Voles, also known as mice, live in field, forest, and shrub habitats. Voles can cause extensive damage when they move into our turf and landscaped gardens in search of food and shelter. Voles do not hibernate and are active throughout the year. They can reproduce year round having many litters per year. Voles usually do not invade homes and should not be confused with the common house mouse.
There are seven North American mole species: the eastern mole, hairy-tailed mole, star-nosed mole, broad-footed mole, Townsend's mole, coast mole, and shrew mole. The most wide-ranging is the eastern mole, which is found from eastern Texas, north to southern South Dakota and eastward to the Atlantic Ocean.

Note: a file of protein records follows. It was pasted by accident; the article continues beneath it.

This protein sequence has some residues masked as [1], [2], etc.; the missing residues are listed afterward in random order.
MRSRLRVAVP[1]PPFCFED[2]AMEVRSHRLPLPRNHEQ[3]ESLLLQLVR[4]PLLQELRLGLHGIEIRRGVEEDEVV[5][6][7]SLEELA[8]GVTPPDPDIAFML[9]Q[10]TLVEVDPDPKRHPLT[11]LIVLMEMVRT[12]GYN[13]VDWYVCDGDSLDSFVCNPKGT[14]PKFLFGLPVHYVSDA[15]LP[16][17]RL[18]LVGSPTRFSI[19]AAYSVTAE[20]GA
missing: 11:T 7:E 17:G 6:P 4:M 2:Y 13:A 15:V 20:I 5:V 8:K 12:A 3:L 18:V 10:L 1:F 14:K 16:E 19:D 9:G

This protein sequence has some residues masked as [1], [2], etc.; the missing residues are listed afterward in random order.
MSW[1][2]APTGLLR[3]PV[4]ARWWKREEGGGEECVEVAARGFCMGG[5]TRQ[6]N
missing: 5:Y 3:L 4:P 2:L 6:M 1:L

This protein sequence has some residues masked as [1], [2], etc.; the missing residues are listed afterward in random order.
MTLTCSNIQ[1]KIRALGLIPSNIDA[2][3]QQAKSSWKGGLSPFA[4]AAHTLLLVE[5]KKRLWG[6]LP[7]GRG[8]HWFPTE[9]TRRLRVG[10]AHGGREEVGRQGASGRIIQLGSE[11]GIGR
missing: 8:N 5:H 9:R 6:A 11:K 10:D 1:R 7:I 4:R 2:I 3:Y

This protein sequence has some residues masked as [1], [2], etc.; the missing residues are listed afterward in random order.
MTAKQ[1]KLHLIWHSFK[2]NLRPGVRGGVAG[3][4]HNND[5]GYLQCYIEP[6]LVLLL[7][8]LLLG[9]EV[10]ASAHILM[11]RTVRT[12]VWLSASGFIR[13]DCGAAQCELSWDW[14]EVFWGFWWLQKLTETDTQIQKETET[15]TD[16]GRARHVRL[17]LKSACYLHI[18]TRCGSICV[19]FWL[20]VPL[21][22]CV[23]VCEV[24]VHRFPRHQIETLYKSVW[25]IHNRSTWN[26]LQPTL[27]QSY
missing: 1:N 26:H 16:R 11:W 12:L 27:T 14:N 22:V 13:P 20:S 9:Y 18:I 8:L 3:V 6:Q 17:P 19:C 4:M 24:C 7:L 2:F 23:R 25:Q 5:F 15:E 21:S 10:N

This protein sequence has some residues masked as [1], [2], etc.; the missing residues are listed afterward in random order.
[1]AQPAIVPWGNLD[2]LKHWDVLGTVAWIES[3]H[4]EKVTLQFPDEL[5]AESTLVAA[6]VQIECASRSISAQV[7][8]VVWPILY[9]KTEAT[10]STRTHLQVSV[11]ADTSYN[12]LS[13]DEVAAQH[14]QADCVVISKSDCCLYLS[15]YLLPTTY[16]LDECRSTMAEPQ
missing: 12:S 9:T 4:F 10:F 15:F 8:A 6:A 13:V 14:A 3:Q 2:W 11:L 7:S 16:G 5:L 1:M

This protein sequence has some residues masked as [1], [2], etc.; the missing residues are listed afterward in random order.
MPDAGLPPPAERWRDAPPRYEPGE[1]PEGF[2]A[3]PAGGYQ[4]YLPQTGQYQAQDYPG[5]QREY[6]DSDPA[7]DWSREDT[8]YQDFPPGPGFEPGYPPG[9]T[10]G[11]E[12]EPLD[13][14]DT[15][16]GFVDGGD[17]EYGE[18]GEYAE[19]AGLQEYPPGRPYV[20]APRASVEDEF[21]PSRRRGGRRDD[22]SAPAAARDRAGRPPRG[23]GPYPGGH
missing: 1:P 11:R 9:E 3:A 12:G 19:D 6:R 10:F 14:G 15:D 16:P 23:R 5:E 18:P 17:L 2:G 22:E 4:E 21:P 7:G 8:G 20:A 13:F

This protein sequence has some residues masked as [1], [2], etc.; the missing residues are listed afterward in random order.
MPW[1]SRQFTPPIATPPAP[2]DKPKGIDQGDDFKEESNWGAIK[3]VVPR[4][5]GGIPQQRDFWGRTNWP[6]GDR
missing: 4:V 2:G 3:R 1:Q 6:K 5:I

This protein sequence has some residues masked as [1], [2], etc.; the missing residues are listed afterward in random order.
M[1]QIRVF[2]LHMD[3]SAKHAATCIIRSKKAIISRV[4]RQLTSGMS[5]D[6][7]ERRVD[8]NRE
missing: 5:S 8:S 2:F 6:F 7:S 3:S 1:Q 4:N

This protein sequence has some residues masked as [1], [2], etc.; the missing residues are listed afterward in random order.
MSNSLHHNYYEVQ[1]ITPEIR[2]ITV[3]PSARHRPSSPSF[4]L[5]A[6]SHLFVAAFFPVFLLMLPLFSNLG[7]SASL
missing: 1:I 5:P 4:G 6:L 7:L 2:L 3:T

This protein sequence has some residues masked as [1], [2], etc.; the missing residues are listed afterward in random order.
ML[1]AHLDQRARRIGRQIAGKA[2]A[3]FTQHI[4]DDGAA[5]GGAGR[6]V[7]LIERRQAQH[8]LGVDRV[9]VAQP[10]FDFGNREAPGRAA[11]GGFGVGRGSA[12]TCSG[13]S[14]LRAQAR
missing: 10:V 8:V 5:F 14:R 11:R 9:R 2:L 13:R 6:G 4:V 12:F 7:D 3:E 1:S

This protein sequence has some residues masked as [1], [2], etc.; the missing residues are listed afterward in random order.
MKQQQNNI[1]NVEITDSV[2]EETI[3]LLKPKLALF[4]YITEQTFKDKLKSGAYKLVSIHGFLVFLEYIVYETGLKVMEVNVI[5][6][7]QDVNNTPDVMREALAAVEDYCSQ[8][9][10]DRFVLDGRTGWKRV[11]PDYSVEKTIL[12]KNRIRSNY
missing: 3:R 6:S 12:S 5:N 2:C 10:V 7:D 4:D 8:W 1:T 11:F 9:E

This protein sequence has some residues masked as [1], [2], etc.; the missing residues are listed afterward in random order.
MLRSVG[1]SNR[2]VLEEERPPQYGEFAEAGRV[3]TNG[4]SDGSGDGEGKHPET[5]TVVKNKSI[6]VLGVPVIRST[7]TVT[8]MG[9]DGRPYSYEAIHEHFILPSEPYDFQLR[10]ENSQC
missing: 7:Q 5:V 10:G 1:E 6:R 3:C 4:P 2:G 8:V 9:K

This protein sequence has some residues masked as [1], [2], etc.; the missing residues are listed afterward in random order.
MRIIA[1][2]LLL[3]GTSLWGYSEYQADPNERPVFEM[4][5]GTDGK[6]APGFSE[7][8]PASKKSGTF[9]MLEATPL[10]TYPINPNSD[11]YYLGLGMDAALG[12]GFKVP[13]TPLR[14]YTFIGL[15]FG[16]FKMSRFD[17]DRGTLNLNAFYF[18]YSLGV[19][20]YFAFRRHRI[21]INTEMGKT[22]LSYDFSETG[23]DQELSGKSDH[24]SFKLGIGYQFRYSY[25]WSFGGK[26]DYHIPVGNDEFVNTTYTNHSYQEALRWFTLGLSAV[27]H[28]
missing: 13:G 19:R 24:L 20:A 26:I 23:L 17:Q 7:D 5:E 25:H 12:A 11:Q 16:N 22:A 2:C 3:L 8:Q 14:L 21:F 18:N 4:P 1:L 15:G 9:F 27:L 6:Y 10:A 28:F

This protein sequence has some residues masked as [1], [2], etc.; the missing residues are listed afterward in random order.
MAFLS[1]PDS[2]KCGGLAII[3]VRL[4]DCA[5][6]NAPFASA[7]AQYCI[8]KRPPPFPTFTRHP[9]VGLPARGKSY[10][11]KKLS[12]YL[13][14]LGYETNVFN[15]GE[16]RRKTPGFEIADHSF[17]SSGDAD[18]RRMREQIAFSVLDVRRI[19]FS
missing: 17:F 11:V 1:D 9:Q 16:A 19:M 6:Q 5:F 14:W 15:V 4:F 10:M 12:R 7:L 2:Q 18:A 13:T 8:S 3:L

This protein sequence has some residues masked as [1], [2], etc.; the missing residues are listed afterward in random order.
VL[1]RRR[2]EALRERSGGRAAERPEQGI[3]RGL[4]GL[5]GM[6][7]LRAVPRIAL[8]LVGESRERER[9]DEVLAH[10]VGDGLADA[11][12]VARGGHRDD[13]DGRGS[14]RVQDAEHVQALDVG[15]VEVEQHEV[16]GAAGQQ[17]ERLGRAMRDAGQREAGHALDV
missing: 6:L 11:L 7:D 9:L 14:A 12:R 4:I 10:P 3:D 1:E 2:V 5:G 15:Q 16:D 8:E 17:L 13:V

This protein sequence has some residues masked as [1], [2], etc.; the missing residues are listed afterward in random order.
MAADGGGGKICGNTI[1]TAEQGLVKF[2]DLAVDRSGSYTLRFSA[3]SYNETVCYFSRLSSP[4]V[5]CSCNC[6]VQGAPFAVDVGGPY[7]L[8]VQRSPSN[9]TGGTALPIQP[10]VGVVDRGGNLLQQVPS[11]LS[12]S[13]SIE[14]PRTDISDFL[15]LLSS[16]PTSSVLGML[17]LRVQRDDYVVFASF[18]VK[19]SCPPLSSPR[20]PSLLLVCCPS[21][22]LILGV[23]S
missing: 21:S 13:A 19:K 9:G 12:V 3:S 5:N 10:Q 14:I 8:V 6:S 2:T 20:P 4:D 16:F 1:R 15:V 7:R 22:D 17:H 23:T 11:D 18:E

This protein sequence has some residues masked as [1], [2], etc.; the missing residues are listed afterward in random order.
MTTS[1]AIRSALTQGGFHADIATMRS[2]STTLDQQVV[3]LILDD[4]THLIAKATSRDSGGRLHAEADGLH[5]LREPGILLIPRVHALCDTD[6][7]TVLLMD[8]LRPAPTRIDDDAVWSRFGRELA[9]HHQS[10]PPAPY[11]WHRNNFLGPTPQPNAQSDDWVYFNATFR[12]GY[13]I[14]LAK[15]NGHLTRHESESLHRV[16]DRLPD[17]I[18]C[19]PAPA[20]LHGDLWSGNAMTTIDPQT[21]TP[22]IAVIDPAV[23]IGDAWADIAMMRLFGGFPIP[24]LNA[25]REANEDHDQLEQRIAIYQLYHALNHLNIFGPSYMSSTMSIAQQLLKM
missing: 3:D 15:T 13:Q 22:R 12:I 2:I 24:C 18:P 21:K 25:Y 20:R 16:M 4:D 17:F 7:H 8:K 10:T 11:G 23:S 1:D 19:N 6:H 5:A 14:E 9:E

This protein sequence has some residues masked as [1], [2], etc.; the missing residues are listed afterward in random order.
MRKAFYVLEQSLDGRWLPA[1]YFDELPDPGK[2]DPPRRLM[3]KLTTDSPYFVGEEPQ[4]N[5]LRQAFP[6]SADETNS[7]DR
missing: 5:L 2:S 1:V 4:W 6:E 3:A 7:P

Pocket gophers are medium sized burrowing rodents ranging from 5 to nearly 10 inches long and live underground almost all the time. They are called pocket gophers because of their fur-lined cheek pouches outside of the mouth, one on each side of the face. These pouches or "pockets" are used for carrying food. They are active year round. They are powerful diggers and have front paws with large claws.
How Can I Tell the Difference?
It is possible that you may have voles, gophers, and moles all on the same property! Sometimes there is confusion figuring out what type of pest(s) you have because all three of these pests live the majority of their lives underground and are seldom seen
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